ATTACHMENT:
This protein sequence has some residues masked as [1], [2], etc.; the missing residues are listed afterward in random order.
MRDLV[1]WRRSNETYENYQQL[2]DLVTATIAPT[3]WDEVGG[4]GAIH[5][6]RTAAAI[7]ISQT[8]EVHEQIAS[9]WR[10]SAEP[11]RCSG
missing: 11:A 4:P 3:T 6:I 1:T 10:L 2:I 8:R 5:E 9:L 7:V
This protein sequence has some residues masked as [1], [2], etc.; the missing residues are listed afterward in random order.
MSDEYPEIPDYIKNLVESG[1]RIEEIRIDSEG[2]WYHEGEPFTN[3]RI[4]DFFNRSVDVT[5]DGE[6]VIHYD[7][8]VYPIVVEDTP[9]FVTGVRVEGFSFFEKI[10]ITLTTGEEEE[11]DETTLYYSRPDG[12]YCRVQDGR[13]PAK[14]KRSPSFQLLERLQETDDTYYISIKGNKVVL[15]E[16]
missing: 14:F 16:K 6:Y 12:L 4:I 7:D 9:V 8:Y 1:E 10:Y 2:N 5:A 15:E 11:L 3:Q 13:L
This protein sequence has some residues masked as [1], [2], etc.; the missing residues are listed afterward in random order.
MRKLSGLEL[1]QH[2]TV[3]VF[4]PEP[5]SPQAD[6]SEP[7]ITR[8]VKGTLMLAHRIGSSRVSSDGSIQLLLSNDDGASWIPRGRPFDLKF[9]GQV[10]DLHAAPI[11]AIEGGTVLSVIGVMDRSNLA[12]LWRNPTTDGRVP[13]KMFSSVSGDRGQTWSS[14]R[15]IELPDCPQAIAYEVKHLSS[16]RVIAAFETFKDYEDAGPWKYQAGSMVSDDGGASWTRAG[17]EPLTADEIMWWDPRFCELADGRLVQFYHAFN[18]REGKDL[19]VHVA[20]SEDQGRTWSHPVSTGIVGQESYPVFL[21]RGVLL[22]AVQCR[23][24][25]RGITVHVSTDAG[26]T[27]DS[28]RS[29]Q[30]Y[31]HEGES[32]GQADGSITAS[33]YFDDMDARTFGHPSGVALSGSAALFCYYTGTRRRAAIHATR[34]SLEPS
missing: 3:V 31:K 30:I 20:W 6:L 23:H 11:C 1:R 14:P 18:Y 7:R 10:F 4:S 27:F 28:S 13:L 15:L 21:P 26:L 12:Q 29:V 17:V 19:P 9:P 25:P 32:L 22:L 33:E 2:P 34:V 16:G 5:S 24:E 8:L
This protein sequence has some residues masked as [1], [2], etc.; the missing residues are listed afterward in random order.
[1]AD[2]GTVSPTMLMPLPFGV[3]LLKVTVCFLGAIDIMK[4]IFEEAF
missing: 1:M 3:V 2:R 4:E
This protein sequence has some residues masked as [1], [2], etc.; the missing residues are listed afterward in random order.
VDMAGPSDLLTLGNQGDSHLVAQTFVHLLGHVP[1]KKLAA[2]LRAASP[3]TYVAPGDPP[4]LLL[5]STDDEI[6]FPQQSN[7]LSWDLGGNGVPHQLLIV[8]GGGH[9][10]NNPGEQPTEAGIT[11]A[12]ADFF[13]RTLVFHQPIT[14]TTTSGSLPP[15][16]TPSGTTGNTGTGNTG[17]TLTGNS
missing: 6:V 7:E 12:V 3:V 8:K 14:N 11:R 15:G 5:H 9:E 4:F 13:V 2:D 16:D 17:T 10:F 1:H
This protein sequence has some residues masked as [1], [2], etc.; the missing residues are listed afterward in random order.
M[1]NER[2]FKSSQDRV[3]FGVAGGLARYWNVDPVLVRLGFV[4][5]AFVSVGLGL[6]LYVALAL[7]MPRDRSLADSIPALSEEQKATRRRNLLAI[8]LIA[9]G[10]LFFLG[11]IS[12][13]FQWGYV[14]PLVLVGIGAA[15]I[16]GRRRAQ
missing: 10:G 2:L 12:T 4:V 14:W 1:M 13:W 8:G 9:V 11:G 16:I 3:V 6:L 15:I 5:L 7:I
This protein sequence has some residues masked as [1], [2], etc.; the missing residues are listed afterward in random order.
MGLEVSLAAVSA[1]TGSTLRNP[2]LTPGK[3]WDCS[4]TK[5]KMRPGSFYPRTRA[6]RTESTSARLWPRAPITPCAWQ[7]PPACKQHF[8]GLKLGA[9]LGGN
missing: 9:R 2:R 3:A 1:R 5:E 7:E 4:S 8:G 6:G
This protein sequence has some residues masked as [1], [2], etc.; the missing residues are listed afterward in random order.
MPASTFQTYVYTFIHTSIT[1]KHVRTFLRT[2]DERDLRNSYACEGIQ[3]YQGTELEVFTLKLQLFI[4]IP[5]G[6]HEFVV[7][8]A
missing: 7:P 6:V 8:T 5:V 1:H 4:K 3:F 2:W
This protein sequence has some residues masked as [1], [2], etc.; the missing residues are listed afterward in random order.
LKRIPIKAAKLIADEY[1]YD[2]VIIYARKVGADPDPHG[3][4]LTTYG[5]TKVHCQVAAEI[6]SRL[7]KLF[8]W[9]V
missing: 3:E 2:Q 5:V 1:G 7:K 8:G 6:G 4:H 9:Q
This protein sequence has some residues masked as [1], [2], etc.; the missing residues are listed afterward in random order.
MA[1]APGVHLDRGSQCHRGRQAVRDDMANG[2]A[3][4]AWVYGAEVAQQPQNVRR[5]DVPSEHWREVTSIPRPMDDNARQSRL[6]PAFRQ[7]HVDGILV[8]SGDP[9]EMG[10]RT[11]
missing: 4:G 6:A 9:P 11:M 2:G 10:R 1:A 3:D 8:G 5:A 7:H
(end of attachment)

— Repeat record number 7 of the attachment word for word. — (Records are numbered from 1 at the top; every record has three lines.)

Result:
This protein sequence has some residues masked as [1], [2], etc.; the missing residues are listed afterward in random order.
MGLEVSLAAVSA[1]TGSTLRNP[2]LTPGK[3]WDCS[4]TK[5]KMRPGSFYPRTRA[6]RTESTSARLWPRAPITPCAWQ[7]PPACKQHF[8]GLKLGA[9]LGGN
missing: 9:R 2:R 3:A 1:R 5:E 7:E 4:S 8:G 6:G